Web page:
One of the biggest hurdles life insurance issuers have had to overcome in the past few years - and which they've only achieved to varying degrees - is the fact that people simply aren't eager to buy such coverage these days, for any number of reasons. What can insurers do to overcome apathy and misconceptions on the part of the public at large?
Perhaps one of the largest concerns many industry experts have in this area is how to make it more personal, according to a report from Life Health Pro. The very nature of life insurance isn't particularly pleasant for people to think about, because it forces them to examine their own risk for mortality. And in the past few years, the process has become even less enticing because the "human element" seems to have been removed from it, at least in part. For this reason, it might be wise for life insurers to focus more on training people who deal directly with customers so that they'll be better equipped to put a warm face on something they might otherwise find troubling to consider.
What can be done?
In recent years, some of the conveniences that have found their way into the industry - automated payments, renewals, claims, etc. - might actually be hindrances to what makes life insurance appear valuable to some consumers, the report said. Bringing back the option to do those things by speaking with an agent, for instance, could provide a boon that insurers had not counted on.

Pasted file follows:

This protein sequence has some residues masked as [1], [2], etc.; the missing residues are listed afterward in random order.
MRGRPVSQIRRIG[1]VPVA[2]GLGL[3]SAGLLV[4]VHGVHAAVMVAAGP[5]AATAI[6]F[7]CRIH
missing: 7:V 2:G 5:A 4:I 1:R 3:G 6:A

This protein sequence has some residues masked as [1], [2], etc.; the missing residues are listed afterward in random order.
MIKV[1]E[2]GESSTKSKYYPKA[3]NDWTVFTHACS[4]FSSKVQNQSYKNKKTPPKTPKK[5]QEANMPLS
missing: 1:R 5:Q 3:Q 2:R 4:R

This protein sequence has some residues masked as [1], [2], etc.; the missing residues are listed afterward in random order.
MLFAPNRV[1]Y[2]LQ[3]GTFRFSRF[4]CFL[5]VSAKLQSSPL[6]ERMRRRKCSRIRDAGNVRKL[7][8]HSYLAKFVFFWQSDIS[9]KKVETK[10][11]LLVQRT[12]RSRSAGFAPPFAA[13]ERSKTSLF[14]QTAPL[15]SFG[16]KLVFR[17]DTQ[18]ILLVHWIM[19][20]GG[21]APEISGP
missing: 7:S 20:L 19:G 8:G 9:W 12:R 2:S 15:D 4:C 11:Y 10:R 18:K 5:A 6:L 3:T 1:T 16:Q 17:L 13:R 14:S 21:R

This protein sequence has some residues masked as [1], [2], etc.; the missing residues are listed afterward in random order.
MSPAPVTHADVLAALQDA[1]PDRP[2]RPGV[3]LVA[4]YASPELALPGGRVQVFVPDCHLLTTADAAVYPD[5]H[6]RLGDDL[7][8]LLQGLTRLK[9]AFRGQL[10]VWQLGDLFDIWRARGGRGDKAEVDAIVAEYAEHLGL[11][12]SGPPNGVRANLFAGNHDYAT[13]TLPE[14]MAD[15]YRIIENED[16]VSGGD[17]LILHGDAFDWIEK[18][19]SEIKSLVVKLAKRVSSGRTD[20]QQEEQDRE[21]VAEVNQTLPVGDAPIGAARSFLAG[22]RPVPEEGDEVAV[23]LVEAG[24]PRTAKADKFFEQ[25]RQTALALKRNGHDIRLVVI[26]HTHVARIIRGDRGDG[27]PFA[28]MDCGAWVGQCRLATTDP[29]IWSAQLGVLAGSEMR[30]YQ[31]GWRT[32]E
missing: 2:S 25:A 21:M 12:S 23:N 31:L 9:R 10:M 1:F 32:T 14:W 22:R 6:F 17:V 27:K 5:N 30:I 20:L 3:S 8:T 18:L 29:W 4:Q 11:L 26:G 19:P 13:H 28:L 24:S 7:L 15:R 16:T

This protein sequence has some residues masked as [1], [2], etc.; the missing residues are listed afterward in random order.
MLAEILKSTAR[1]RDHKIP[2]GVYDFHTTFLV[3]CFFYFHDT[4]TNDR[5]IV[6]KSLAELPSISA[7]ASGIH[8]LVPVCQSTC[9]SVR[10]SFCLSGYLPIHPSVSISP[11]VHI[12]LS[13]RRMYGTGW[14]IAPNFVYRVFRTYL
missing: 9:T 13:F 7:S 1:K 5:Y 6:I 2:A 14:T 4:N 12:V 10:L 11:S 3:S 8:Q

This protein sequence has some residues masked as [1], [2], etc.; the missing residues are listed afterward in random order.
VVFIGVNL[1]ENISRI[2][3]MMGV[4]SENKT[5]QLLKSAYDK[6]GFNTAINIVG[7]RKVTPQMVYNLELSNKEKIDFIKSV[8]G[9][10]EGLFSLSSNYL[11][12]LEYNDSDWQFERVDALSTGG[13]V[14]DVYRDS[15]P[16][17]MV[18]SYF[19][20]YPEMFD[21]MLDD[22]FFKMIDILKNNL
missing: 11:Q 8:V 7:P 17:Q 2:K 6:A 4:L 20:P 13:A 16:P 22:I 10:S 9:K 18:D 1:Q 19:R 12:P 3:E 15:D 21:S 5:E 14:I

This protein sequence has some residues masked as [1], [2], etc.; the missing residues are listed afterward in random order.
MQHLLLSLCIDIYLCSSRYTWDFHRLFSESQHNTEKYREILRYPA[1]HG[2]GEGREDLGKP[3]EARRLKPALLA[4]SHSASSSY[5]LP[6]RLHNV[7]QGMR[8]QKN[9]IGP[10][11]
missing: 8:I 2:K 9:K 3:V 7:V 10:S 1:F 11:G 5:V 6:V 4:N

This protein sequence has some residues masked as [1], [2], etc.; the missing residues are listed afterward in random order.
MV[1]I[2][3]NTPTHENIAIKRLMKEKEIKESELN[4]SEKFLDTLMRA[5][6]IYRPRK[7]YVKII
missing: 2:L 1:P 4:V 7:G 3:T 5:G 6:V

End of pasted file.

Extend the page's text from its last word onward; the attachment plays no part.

Further, the fact of the matter is that many studies over the last few years have shown that consumers don't really understand life insurance, or at least misconstrue how much it will cost them. This presents yet another opportunity for agents to better connect with consumers, because if they can begin talking in real terms about the actual costs associated with carrying such a policy, that could go a long way toward making a would-be buyer feel better about the purchase. That, in turn, could help to develop a positive relationship between company and client over the long-term.
The more life insurance companies can do to think outside the box on the services they provide, the better off they might be in terms of connecting with consumers who remain a little wary of their offerings. That, in turn, could help to seize upon the economic improvements putting Americans in better financial positions.